“Bo-nita” Astounds in Denizen’s East Coast Premiere
There’s a strange young girl waiting on the bench and to bide her time, she makes faces, beats out a rhythm on her body to an unheard song, turns to us and tells an irresistibly captivating story of family life that alternately threatens, illuminates, provokes and entertains. The play “Bo-nita” by Elizabeth Heffron is having its regional premiere at DENIZEN Theatre in New Paltz. The one-woman play is being performed by Terri Weagant and it is hard to imagine a more consummate performance of this piece possible.
The story follows a 13-year-old girl who is waiting on a street corner bench who has a wild story to tell about what she sees in her home-life. Her ex-stepfather Gerard is in the middle of sexually assaulting her when she fights back and may have fatally injured him. Weagant hilariously plays the precocious and hysterically imaginative Bo-nita and her attacker Gerard, her mother Mona, Grandma Tiny and Leon or Leroy…her mother’s 47th suitor. The story touches on some very serious topics but filtered through this young girl who magically transforms the grim circumstances of her life with her imaginative telling and her story becomes a compulsively watchable and thrilling testament to keeping hope alive through storytelling.
The playwright Heffron creates some arresting images and circumstances like the picture of the unconscious attacker being dressed up in the grandma’s belly dancing costume (for emergencies) with fishnets. She has the character’s mother explain naming her daughter Bo-nita as she is pretty as a picture and neat as a pin. The hyphen represents hanging on and keeping things together. There is an extended metaphor about a fly being caught in the remnants of a bowl of Cap’n Crunch cereal, just the yellow, sweet, warm milk left behind. The fly would like to get out but its wings are wet and it can’t climb up the slippery walls. It just has to settle in and get used to its warm milk. That’s life.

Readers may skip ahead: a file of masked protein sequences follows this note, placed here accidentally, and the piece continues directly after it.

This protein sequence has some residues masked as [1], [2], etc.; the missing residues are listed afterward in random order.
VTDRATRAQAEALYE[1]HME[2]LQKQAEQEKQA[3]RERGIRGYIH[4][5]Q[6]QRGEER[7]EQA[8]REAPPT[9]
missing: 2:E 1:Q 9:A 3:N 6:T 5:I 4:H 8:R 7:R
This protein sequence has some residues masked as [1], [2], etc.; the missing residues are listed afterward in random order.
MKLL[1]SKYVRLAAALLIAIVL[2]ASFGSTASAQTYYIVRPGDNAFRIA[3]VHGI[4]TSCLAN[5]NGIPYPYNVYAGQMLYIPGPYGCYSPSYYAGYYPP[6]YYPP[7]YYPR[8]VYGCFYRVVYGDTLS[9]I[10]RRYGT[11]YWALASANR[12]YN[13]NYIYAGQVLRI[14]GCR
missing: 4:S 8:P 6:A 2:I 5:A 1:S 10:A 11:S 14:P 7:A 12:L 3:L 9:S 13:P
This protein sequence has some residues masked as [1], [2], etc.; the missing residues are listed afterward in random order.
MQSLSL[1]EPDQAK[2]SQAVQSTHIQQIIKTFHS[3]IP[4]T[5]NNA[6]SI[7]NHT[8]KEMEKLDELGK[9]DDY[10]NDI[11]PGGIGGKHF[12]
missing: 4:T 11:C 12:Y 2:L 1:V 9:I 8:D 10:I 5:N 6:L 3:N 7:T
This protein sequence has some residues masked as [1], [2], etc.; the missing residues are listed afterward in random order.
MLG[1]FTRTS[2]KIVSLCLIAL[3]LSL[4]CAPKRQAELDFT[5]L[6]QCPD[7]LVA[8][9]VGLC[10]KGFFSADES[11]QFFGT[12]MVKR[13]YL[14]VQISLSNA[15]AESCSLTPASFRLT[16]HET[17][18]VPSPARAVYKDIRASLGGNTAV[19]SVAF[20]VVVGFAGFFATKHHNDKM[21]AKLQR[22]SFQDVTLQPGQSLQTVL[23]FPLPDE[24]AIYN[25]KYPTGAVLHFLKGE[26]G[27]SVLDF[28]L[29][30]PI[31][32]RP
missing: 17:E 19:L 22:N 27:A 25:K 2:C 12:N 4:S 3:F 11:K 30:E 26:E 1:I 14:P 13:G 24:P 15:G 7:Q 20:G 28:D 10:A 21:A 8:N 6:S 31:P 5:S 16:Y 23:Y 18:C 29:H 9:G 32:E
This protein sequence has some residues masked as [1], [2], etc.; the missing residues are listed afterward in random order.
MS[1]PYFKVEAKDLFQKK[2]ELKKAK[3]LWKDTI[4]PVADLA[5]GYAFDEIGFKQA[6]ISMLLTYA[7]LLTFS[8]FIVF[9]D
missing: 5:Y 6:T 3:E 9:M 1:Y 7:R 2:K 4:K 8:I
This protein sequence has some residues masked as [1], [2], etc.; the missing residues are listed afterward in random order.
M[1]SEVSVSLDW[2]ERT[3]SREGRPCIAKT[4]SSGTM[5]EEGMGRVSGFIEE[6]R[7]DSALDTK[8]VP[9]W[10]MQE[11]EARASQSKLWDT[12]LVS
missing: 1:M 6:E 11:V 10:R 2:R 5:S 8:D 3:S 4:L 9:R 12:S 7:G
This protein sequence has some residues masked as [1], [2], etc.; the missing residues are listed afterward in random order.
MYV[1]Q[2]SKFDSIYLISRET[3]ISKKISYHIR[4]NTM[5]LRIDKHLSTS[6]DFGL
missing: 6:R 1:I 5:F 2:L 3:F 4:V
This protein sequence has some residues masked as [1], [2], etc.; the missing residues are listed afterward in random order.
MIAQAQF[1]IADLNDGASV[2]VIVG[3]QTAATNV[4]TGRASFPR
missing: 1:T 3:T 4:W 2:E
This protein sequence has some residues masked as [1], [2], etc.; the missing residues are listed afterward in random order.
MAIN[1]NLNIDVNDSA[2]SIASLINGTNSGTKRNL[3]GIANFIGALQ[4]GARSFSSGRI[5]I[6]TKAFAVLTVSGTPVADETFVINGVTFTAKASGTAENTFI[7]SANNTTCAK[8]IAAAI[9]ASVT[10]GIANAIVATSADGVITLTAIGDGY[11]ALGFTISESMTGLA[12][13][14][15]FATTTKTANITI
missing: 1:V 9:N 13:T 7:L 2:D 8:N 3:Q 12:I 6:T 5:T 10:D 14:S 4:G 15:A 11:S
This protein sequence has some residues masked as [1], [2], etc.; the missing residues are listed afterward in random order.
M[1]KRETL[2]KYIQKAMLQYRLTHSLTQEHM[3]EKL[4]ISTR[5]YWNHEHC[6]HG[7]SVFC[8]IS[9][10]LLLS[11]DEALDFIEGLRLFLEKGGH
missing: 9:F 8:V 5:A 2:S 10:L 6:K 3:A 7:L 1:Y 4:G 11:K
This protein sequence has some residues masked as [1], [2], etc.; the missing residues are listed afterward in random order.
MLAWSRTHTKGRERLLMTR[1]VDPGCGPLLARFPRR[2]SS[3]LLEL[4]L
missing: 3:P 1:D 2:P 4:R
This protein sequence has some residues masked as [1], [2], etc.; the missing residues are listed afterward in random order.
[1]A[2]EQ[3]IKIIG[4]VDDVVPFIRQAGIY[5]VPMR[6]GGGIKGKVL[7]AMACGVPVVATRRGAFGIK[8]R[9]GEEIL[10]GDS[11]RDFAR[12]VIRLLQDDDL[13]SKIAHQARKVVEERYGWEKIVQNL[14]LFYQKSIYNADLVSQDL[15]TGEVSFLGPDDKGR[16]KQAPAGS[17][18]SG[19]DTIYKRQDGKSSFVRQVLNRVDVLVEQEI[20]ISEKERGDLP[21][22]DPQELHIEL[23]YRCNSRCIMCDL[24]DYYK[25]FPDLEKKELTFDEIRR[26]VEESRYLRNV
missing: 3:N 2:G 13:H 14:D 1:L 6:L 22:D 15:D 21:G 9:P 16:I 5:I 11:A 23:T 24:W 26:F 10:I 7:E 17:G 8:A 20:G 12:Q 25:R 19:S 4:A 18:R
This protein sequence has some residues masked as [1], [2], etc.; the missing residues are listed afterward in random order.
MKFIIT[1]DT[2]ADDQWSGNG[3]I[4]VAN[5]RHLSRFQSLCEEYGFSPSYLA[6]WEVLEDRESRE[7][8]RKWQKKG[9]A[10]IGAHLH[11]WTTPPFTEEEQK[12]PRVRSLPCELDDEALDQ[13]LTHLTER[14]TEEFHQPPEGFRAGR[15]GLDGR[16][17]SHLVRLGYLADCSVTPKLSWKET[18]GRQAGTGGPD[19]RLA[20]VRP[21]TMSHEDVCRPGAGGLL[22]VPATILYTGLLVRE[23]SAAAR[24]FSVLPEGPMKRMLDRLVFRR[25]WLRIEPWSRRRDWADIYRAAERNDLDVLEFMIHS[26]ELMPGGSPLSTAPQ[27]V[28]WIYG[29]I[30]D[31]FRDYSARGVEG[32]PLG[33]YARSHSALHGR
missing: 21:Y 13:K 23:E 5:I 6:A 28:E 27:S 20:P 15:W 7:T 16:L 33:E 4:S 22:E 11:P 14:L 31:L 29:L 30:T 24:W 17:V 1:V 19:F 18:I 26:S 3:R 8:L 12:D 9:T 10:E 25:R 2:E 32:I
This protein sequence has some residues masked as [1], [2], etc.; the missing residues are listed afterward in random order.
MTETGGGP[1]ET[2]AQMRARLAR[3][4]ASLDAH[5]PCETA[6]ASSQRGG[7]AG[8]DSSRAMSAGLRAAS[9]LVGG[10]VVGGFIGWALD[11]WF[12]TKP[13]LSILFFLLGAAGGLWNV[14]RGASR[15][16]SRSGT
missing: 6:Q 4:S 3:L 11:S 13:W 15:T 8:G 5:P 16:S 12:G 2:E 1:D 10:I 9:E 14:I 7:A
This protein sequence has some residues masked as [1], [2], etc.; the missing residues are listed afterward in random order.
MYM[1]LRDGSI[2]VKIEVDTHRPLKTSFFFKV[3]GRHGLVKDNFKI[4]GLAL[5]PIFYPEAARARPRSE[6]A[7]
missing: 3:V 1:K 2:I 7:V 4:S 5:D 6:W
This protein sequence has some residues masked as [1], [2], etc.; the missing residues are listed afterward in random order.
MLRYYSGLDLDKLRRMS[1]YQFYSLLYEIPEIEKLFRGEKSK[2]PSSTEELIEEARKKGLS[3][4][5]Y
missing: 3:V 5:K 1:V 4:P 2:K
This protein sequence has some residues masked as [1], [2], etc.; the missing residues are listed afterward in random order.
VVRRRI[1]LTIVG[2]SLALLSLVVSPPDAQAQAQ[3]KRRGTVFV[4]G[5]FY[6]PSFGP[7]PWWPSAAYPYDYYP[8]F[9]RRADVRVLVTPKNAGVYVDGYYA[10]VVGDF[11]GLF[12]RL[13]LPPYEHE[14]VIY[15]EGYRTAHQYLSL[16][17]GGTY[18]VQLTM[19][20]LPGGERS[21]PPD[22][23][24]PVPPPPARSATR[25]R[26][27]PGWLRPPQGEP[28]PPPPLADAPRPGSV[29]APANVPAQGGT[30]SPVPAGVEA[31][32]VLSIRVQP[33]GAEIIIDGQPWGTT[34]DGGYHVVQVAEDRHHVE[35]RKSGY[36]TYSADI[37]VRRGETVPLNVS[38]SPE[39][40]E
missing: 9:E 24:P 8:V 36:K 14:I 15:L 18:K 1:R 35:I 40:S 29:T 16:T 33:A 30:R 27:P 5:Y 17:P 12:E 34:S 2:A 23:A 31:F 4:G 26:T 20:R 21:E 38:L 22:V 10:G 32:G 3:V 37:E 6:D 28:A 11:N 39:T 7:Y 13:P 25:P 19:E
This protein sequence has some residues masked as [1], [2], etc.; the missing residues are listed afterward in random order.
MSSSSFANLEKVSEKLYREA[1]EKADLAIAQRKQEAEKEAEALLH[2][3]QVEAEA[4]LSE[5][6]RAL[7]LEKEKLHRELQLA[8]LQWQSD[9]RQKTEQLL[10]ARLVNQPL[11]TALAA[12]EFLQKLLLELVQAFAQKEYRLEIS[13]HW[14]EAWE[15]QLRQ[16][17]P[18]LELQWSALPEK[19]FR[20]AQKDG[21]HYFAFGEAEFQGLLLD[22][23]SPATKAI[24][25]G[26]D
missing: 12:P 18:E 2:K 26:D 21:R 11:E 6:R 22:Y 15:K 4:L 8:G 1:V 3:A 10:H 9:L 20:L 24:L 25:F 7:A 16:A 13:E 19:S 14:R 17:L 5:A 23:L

Terri Weagant returns to DENIZEN after her performance there in “Every Brilliant Thing” last spring. I have seen that play many times including by the playwright, Jonny Donahoe and Weagant’s was my favorite. That solo show had Weagant playing a single character and recruiting the audience to play the rest of the created world with her. This time she is the world. She is so fearlessly physical, emotionally committed and creatively engaged with the story and the audience you will have a hard time recalling a more thoroughly compelling one-person show. I thought of Lily Tomlin and Whoopi Goldberg’s shows of the ‘80’s and they don’t come close to what Weagant achieves here. She is responsive to the audience, playing off one patron’s hysterical laughter at the thought of a naked white man being compared to an uncooked dinner roll. She is never manic, nor too precise in her gestures but can hold entire fast conversations with herself embodying three characters and you know exactly who is speaking when. There is a priceless sequence when a corpse is reanimated and becomes a talking backpack. Her physical life is a joy to behold from her first thigh drumming to the Blondie song “Dreaming” playing in her head to her portrayal of Gerard paddling an inner tube while pontificating on capitalism. Outstanding!
Director Summer Wallace has done a terrific job guiding this performance and using the small space to great effect. The show won a storytelling award at the NYC United Solo Festival and it is a perfect reason to make the trip to New Paltz for this enterprising new company doing remarkable, challenging engaging new work.
Through March 1